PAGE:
Michelle Carter Found Guilty of Involuntary Manslaughter in Bizarre Texting Suicide Case
Friday morning, a Massachusetts judge found 20 year old Michelle Carter guilty of involuntary manslaughter for her role in her boyfriend’s 2014 suicide, The Washington Post reports.
Judge Lawrence Moniz decided that Carter’s supportive texts to late boyfriend Conrad Roy III played a pivotal role in his decision to take his own life back in July of 2014.
This landmark case addressed legal precedents previously uncontemplated: if one is not physically present at the time of a death, can they still be held responsible? Also, can someone be charged with manslaughter purely based off of the content of text messages?
The judge ruled in the affirmative on both questions.
Conrad Roy III was found dead due to carbon monoxide poisoning in his pickup truck outside a Boston K-Mart. He employed a gas powered water pump in order to inhale the toxic gas. Later reports surfaced containing the disturbing correspondence between the late Roy and girlfriend Michelle Carter, which raised scrutiny as to her role in his death.
Carter not only failed to condemn his suicidal sentiments, she encouraged them.
One Carter text read, “You’re finally going to be happy in heaven. No more pain. It’s okay to be scared and it’s normal. I mean, you’re about to die.”
The graphic and bizarre nature of the case gave her subsequent indictment national attention.
— Tiffany Russell (@Tiffy_Russell) June 7, 2017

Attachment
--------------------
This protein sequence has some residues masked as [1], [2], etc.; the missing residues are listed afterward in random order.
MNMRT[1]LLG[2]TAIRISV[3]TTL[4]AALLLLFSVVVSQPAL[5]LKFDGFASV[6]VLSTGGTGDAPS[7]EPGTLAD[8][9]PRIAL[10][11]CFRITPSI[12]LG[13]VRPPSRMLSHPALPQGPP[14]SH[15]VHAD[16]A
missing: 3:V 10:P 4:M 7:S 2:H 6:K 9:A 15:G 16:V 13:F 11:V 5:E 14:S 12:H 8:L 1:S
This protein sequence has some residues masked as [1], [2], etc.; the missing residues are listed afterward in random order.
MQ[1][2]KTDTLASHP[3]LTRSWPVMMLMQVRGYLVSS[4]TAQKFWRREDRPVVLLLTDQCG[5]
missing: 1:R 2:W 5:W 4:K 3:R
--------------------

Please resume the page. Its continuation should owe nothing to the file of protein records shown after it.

— Tasneem N (@TasneemN) June 9, 2017
If #michellecarter is found guilty, I’m embarrassed for our profession. She’s a terrible person, but not a criminal.
— 1Law Review (@1LawReview) June 14, 2017
When Roy began to second guess taking his own life, Carter vehemently rebuked his doubts.
Another text stated, “Last night was it. You keep pushing it off and you say you’ll do it but u never do. Its always gonna be that way if u don’t take action,” Carter replied. “You’re just making it harder on yourself by pushing it off, you just have to do it.”
Further texts included Carter saying, “If u don’t do it now you’re never gonna do it.”
Carter interestingly did not have a similar attitude for her own life. In one conversation, Roy suggested that the couple “should be like Romeo and Juliet at the end.”
Carter abruptly responded with, “F— NO! WE ARE NOT DYING.”
Just days after Roy was found dead, Carter allegedly told a friend that she had been on the phone with him at the time of his death.
The prosecuting attorney Maryclare Flynn argued that Carter had played a “sick game” with Roy’s life, and his death was the direct result of her encouraging messages. The defense countered, arguing that Roy had suicidal tendencies that preceded the couple’s online relationship beginning in 2011.
The judge’s final ruling convicted Carter, concluding that her “virtual presence” at time of death, and “constant pressure” on Roy to commit suicide is sufficient proof to charge her with involuntary manslaughter.
Michelle Carter will be sentenced in August.